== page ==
There's no focusing ring because the cameras support manual focusing via an on-screen bar indicator, magnification and rotation of the dial around the arrow pad. There's no distance scale, no depth-of-field indicator and no markings for infrared focus correction.
No lens hood is supplied but it appears one is available (HB-N101). However, it's not listed in the printed manual supplied with the camera - nor on Nikon Australia's website.
On the basis of our Imatest testing using JPEG files from the Nikon 1 V1 camera, the 1 Nikkor VR 10-30mm f/3.5-5.6 turned in an adequate but uninspiring performance. The highest resolution came from the 14mm focal length a couple of stops down from maximum aperture.
All focal lengths showed their highest resolution when stopped down between two and three notches. Some edge and corner softening was evident at all focal length settings, while diffraction reduced resolution from f/8 onwards. The graph below shows the results of our tests.
Lateral chromatic aberration remained solidly within the 'low' band throughout the focal length and aperture ranges in our Imatest tests. To confirm this, we found traces of coloured fringing in test shots taken in contrasty lighting. The graph below shows the results of our Imatest tests.
Barrel distortion was very obvious at the 10mm focal length, with slight pincushioning visible at 30mm. Vignetting (edge darkening) was negligible at all focal length settings.
Backlit subjects were generally handled well and the lens was relatively flare-free as long as the light source was outside the frame. Bokeh was smoother than you'd expect from a lens of this format.
As this lens is specific to the Nikon 1 system and one of only four lenses available currently, we can't make our usual 'buy/don't buy' recommendations. If you're attracted by either of the Nikon 1 camera bodies, this lens is the only standard-range zoom lens on sale at present.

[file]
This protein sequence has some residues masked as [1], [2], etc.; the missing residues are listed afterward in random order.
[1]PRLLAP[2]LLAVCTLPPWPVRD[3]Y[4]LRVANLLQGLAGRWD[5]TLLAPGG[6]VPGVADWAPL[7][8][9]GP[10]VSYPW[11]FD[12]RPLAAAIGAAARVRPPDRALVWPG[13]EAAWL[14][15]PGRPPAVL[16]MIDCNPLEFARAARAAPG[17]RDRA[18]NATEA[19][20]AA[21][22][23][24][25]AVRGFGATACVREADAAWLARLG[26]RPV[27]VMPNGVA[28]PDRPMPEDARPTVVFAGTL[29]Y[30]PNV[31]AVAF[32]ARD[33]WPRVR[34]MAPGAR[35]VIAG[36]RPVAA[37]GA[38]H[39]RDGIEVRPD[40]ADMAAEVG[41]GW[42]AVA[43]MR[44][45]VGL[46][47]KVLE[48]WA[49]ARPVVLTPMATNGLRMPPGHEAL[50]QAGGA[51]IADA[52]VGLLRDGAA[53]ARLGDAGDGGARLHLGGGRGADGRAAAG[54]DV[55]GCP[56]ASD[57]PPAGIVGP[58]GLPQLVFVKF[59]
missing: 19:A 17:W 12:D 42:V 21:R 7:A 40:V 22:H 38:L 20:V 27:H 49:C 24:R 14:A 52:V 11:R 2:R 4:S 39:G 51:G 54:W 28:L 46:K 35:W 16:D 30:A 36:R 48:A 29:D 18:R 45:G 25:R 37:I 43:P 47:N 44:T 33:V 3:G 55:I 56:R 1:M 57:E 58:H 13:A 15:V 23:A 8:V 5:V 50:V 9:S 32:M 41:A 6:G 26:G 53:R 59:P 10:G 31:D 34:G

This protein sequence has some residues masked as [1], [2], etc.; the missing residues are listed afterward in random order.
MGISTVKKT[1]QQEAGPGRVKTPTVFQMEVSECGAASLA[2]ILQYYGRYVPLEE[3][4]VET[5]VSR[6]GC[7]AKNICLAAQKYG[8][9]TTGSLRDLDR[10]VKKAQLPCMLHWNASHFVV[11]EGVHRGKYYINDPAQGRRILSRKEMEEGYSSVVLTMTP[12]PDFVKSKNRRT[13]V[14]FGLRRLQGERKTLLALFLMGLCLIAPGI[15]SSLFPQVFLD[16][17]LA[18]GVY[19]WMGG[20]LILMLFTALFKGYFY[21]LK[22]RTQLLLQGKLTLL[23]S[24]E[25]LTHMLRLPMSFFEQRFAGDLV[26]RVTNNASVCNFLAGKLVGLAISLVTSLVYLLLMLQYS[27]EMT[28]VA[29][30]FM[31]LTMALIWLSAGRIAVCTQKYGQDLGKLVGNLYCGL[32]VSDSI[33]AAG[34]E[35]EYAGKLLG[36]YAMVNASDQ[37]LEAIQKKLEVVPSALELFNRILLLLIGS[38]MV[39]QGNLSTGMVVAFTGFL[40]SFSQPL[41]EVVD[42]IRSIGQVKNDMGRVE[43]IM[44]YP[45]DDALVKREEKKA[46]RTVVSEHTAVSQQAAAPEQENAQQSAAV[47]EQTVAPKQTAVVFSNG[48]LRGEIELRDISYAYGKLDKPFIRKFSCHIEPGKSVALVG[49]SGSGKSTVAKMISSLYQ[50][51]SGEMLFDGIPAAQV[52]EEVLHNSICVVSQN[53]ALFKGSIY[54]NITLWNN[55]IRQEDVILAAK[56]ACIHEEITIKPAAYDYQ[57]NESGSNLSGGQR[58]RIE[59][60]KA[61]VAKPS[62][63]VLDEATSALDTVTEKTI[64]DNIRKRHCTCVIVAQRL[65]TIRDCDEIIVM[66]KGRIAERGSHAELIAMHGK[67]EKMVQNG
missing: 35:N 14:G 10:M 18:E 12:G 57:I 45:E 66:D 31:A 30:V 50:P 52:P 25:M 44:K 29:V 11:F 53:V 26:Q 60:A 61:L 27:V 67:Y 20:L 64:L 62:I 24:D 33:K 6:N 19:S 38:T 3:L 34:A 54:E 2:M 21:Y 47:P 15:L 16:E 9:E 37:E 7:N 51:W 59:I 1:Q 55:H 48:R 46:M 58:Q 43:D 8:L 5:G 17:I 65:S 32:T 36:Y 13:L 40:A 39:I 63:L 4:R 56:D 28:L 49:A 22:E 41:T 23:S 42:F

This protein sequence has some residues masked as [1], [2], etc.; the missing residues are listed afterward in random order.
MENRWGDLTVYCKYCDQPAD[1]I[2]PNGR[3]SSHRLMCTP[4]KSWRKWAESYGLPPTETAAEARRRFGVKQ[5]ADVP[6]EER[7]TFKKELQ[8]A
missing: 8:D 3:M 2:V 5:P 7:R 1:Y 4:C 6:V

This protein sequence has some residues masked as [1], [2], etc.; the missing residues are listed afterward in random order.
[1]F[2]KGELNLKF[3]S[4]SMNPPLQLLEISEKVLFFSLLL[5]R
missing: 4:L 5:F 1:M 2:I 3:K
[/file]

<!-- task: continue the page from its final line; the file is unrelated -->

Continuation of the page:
(Based on JPEG files from the Nikon 1 V1 camera body.)
Rectilinear distortion at 10mm.
Rectilinear distortion at 30mm.
10mm focal length, ISO 100, 1/500 second at f/8.
30mm focal length, ISO 100, 1/400 second at f/5.6.
Close-up; 30mm focal length, ISO 100, 1/250 second at f/5.6.
Depth-of-field for 30mm focal length at f/5.6; ISO 100, 1/640 second.
Depth-of-field for 30mm focal length at f/8; ISO 100, 1/200 second.
Depth-of-field for 30mm focal length at f/11; ISO 100, 1/125 second.
Depth-of-field for 30mm focal length at f/16; ISO 180, 1/125 second.
10mm focal length, ISO 100, 1/800 second at f/9.
Crop from the above image enlarged to 100%, showing slight coloured fringing.
30mm focal length, ISO 100, 1/400 second at f/9.
Crop from the above image enlarged to 100%, showing slight coloured fringing.
Backlit subject; 16mm focal length, ISO 100, 1/1000 second at f/7.1.
More sample images can be found with the reviews of theNikon 1 V1.
Picture angle: 77 degrees to 29 degrees 40 minutes
Minimum aperture: f/16
Lens construction: 12 elements in 9 groups (including 3 aspherical lens elements)
Lens mounts: Nikon CX
Diaphragm Blades: 7 (rounded diaphragm opening)
Focus drive: Stepping Motor
Stabilisation: Lens shift using voice coil motors (VCMs)
Minimum focus: 20 cm
Maximum magnification: 0.21x at maximum telephoto position
Filter size: 40.5 mm
Dimensions (Diameter x L): Approx. 57.5 mm diameter x 42 mm (distance from camera lens mount flange when lens is retracted)
Weight: Approx. 115 grams